Monday, 9 March 2015

The long slow death of high street England and how culture could win itback

With time on my hands due to my shorter working week I'm struck by how the High Street varies at different times of the week. And indeed the day. there are times when it has a completely new complexity.

In his recent TED talk Dave Troy maps journeys in big cities and shows how the phenomenon I've observed plays out. Basically people and ideas don't mix much. I've observed similar and I believe the result will be the death of high street shopping. In many ways this could be a good thing and I'll explain why and what glimpses of this I'm already beginning to see.

People are habitual
It's bizarre for me who has only ever seen the high street buzzing at the weekend to see the street so empty. Weekends its swarming with 'carousel consumers', desperate to spend their hard earned cash. Knowing that they'll be back on the hamster wheel on Monday. Not just that but during the week it takes on a much darker and foreboding complexion. With those who are not otherwise occupied looking for an 'angle'. You see the same characters cropping up in a limited number of locations centering around their needs. In the same way shoppers, cafe dwellers and other city users seem to follow habitual patterns. There are a few places where society interacts at all levels, e.g public libraries. At the weekend in this location there is a good social mix there, but in the week this is not so. Without the policing apparent in other places ( see The secret life of the library security guard) this feels distinctly edgy.

So how can this disjointed situation change?
Basically we need to rewire the way people interact and their reasons for doing so. Then we need to give them time and space by encouraging shorter working week (via a vis 21 hour week).

 In his brilliant book "can scorpions smoke" Steve Chapman talks about the self consciousness of people who call themselves artists. And how this manifests itself in very young children. They gradually lose the will or ability to admit to being an artist in public. My question is:  If we organise opportunity for people to interact around art and cultural events will this nervousness change? Can we change it?

I don't think so because people who aren't interested enough or who are too self conscious will avoid it.

But, if we take the events to them, guerrilla art, art jams, ninja art, geek ups then people can and do join in. Offer the average Joe a crayon and a blank canvas and you will tempt them! But the key is you have to go to where people already are. So in a semi engineered way can we subtly change society. Not just with art and culture but through bringing together a gentle more casual clash of civilizations (more on this later).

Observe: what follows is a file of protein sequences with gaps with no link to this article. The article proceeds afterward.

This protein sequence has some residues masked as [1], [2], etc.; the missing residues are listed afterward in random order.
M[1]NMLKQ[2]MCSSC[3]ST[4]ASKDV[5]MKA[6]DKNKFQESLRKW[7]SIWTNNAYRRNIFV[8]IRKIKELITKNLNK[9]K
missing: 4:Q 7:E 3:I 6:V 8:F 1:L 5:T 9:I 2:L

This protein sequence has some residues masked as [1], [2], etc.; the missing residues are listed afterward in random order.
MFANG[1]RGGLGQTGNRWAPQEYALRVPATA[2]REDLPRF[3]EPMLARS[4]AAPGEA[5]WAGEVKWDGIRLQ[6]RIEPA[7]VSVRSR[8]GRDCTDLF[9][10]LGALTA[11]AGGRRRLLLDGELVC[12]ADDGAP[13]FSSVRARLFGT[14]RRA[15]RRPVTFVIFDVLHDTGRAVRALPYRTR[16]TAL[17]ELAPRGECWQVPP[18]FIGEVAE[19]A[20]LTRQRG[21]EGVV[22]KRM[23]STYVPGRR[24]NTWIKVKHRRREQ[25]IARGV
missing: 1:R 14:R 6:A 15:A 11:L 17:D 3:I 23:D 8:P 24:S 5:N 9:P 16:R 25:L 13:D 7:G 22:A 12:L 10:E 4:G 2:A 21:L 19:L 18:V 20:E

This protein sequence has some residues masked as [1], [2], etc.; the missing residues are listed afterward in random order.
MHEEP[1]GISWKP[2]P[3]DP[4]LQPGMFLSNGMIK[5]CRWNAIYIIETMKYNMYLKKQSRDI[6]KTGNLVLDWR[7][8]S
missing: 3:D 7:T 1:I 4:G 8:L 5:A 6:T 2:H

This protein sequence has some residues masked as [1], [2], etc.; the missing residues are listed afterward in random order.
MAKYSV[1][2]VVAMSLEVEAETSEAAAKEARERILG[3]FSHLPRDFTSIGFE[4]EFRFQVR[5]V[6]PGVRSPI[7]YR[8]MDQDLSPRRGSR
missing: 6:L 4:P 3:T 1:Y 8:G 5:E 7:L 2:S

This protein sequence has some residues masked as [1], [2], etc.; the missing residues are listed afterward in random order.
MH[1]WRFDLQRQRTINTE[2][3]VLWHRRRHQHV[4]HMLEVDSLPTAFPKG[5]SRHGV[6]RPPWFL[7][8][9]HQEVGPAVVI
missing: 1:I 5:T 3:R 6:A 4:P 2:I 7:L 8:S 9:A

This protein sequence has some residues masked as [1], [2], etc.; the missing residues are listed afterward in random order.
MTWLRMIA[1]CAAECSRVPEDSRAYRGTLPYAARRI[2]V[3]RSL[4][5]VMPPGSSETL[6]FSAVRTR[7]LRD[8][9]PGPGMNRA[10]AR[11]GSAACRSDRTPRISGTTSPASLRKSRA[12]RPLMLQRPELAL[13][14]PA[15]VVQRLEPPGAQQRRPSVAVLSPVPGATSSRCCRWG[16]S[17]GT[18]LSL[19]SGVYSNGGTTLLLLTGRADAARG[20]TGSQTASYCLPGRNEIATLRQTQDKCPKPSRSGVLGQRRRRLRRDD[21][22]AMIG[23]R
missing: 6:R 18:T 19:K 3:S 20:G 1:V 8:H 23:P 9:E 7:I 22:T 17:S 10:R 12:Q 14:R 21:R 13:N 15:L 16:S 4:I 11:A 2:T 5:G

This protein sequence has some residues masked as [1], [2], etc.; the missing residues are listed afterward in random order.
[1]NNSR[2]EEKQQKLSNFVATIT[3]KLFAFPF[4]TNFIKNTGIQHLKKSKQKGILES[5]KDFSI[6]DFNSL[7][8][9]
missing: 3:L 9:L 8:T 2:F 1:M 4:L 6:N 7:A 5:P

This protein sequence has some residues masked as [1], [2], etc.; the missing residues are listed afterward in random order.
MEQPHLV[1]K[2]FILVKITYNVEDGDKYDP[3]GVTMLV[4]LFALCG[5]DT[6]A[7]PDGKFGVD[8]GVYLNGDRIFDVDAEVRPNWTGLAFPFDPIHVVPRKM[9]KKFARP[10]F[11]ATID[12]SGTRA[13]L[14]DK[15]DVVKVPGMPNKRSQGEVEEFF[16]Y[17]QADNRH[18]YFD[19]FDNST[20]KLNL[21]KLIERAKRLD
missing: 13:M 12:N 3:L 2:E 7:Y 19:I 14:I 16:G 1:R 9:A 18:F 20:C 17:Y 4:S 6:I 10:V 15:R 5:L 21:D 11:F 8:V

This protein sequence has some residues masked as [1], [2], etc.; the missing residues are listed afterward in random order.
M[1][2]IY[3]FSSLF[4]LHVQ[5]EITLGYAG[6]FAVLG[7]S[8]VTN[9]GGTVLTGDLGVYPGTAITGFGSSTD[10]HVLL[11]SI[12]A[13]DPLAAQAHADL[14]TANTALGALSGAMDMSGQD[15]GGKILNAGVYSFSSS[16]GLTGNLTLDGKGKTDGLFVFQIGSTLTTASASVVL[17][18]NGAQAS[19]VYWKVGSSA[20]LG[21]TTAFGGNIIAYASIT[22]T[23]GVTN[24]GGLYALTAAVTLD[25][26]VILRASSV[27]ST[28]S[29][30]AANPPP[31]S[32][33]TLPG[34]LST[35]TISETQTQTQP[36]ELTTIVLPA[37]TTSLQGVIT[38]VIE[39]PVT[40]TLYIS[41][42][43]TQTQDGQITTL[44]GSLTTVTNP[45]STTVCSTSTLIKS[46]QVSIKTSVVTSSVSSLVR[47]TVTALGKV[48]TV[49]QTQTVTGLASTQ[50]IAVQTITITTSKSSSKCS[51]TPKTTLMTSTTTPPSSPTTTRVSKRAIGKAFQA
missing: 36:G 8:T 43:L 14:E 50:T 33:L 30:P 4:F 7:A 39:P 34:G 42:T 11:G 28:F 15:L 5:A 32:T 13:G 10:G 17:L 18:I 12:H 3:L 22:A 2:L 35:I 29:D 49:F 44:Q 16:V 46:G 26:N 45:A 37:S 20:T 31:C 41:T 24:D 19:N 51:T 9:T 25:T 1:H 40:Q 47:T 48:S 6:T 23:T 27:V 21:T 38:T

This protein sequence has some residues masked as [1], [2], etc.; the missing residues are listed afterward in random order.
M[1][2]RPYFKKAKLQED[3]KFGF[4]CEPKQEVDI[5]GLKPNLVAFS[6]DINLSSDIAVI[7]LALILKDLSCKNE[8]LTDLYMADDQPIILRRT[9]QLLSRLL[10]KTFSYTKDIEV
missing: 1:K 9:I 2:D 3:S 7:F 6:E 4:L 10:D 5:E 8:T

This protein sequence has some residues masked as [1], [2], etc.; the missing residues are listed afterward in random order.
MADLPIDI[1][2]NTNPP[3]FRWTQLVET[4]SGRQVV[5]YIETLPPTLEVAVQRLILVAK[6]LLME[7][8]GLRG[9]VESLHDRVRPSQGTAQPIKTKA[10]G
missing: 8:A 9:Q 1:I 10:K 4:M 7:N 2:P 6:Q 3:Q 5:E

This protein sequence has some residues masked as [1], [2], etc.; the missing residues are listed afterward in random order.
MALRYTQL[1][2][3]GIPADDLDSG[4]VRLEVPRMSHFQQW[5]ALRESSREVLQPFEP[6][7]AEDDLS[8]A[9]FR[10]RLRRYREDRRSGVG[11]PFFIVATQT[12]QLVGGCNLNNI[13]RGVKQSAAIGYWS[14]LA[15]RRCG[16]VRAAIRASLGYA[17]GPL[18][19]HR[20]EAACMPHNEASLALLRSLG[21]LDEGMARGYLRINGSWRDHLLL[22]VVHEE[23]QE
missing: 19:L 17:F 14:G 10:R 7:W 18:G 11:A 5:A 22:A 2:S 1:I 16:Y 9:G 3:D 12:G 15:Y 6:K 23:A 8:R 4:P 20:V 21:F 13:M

What are the chances?
I have begun to see this already happening. Retailers and cafes where I live are starting to offer a slightly different experience. Not only can you see the art in the cafe where you can also buy it (step 1). But you can see the artists making art in the cafe where you can buy and crucially commission it! Yes art to order my friends! And you can watch it being made, beautiful.
Also you can have a go, can you cook Italian? Well not very well perhaps so why not instead of just eating it, learn to cook it too! Like wine? Learn about it by joining a bunch of strangers for a meal and taste lots of wine, in a wine shop!

Update
Isn't it amazing when you discover an illustration of exactly what you're talking about! In Exeter yesterday I discovered the Glorious Art House Cafe. Not only does this quirky cafe have a gallery, but it also facilitates community events. I discovered Paul from Pocodrom.com (@pocodrom) just about to entertain lots of little children and their parents in the gallery. A great little cultural event aiming at bringing people together. I'm aiming to interview Paul about the cultural economy and what it's like to do this job in a future blog. The point is that many have created cafes where the children can play, but it's too exclusive. Here is an example of business diversification that can work. Not to mention lovely coffee and cakes.




Hipsters?

Amazing rote this Wednesday opened the Guardian app Sunday and spotted this article about Hipsters by Ed Cumming. Spot on article, written around a new book and very London centric, but resonates with me as a cycling evangelist for new ways of working. Who wouldn't choose experiences over accumulating things? Is this the way forward for the planet I wonder? And can it happen here in Exeter. Well as I've described above it's started. It just takes a fe more rave souls to join the party.


The changes detailed above are already happening but I'd love to hear about more. And I'd love to hear what you think is possible!  As I've said in previous blogs were on the brink of a work and making revolution. But how we get the world of 'carousel consumers' to engage with the new entrepreneurs. And how we break down our city silos by taking culture to the people that will be the challenge.

UPDATE
Now hear this!
As if by magic this fantastic TED talk illustrates exactly what I'm talking about!


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